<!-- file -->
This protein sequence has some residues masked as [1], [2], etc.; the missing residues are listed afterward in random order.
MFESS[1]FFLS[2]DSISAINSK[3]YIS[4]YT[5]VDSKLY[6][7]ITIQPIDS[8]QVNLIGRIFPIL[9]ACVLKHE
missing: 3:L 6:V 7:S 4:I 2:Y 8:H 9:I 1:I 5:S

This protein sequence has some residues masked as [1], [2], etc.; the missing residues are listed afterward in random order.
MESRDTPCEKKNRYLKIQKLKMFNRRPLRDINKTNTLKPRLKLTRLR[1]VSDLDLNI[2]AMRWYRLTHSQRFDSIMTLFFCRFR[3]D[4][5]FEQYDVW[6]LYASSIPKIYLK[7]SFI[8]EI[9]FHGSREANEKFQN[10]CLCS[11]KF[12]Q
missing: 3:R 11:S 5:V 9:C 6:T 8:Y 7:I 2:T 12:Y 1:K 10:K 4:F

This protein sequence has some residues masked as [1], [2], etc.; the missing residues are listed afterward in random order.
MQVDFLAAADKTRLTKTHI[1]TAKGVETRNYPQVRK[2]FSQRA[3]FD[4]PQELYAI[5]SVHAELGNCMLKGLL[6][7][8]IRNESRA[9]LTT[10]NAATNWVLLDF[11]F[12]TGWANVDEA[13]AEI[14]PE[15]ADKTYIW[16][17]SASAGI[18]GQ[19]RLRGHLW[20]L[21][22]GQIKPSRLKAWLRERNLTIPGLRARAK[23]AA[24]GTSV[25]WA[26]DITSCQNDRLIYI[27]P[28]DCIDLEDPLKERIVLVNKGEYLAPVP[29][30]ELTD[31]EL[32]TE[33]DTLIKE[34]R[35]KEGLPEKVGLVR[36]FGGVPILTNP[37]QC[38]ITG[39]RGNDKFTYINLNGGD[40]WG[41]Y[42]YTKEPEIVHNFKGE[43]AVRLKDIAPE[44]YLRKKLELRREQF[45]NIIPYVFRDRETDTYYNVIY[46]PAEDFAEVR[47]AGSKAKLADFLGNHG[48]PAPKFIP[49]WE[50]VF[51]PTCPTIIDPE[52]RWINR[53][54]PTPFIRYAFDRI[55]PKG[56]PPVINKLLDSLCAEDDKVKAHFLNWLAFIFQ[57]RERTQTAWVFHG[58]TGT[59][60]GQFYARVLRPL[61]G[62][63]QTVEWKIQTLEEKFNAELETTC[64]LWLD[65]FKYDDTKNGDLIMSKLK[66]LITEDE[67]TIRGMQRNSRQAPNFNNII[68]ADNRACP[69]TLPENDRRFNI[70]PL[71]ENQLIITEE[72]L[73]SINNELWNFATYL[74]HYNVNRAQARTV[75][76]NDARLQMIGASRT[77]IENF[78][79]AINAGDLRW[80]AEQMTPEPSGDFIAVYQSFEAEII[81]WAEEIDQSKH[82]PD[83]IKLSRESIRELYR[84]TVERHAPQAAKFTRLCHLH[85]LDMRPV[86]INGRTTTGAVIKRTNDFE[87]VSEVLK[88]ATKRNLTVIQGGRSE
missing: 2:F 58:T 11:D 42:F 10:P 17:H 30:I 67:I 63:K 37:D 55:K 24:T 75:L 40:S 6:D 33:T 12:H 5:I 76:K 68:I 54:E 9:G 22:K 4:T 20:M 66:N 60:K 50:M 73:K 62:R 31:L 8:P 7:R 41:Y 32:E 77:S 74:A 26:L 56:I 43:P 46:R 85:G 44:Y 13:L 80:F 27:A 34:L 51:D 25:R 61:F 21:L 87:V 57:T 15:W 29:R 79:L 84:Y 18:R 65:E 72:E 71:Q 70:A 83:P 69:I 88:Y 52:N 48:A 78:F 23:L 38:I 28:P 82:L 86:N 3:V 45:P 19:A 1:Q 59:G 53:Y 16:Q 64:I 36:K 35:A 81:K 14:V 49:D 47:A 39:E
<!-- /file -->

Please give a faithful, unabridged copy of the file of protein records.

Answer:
This protein sequence has some residues masked as [1], [2], etc.; the missing residues are listed afterward in random order.
MFESS[1]FFLS[2]DSISAINSK[3]YIS[4]YT[5]VDSKLY[6][7]ITIQPIDS[8]QVNLIGRIFPIL[9]ACVLKHE
missing: 3:L 6:V 7:S 4:I 2:Y 8:H 9:I 1:I 5:S

This protein sequence has some residues masked as [1], [2], etc.; the missing residues are listed afterward in random order.
MESRDTPCEKKNRYLKIQKLKMFNRRPLRDINKTNTLKPRLKLTRLR[1]VSDLDLNI[2]AMRWYRLTHSQRFDSIMTLFFCRFR[3]D[4][5]FEQYDVW[6]LYASSIPKIYLK[7]SFI[8]EI[9]FHGSREANEKFQN[10]CLCS[11]KF[12]Q
missing: 3:R 11:S 5:V 9:C 6:T 8:Y 7:I 2:T 12:Y 1:K 10:K 4:F

This protein sequence has some residues masked as [1], [2], etc.; the missing residues are listed afterward in random order.
MQVDFLAAADKTRLTKTHI[1]TAKGVETRNYPQVRK[2]FSQRA[3]FD[4]PQELYAI[5]SVHAELGNCMLKGLL[6][7][8]IRNESRA[9]LTT[10]NAATNWVLLDF[11]F[12]TGWANVDEA[13]AEI[14]PE[15]ADKTYIW[16][17]SASAGI[18]GQ[19]RLRGHLW[20]L[21][22]GQIKPSRLKAWLRERNLTIPGLRARAK[23]AA[24]GTSV[25]WA[26]DITSCQNDRLIYI[27]P[28]DCIDLEDPLKERIVLVNKGEYLAPVP[29][30]ELTD[31]EL[32]TE[33]DTLIKE[34]R[35]KEGLPEKVGLVR[36]FGGVPILTNP[37]QC[38]ITG[39]RGNDKFTYINLNGGD[40]WG[41]Y[42]YTKEPEIVHNFKGE[43]AVRLKDIAPE[44]YLRKKLELRREQF[45]NIIPYVFRDRETDTYYNVIY[46]PAEDFAEVR[47]AGSKAKLADFLGNHG[48]PAPKFIP[49]WE[50]VF[51]PTCPTIIDPE[52]RWINR[53][54]PTPFIRYAFDRI[55]PKG[56]PPVINKLLDSLCAEDDKVKAHFLNWLAFIFQ[57]RERTQTAWVFHG[58]TGT[59][60]GQFYARVLRPL[61]G[62][63]QTVEWKIQTLEEKFNAELETTC[64]LWLD[65]FKYDDTKNGDLIMSKLK[66]LITEDE[67]TIRGMQRNSRQAPNFNNII[68]ADNRACP[69]TLPENDRRFNI[70]PL[71]ENQLIITEE[72]L[73]SINNELWNFATYL[74]HYNVNRAQARTV[75][76]NDARLQMIGASRT[77]IENF[78][79]AINAGDLRW[80]AEQMTPEPSGDFIAVYQSFEAEII[81]WAEEIDQSKH[82]PD[83]IKLSRESIRELYR[84]TVERHAPQAAKFTRLCHLH[85]LDMRPV[86]INGRTTTGAVIKRTNDFE[87]VSEVLK[88]ATKRNLTVIQGGRSE
missing: 2:F 58:T 11:D 42:F 10:P 17:H 30:I 67:I 63:K 37:D 55:K 24:T 75:L 40:S 6:D 33:T 12:H 5:I 76:K 68:I 54:E 9:G 22:K 4:T 20:M 66:N 60:K 50:M 73:K 62:R 31:L 8:P 7:R 41:Y 32:E 77:S 74:A 26:L 56:I 43:P 46:R 85:G 44:Y 13:L 80:F 27:A 34:L 51:D 25:R 61:F 21:L 87:V 57:T 15:W 29:R 79:L 84:Y 18:R 65:E 72:E 71:Q 70:A 83:P 69:I 88:Y 52:N 48:A 78:F 23:L 38:I 28:P 82:L 86:N 3:V 45:P 19:A 1:Q 59:G 53:Y 16:Q 64:I 36:K 35:A 81:K 14:V 49:D 47:A 39:E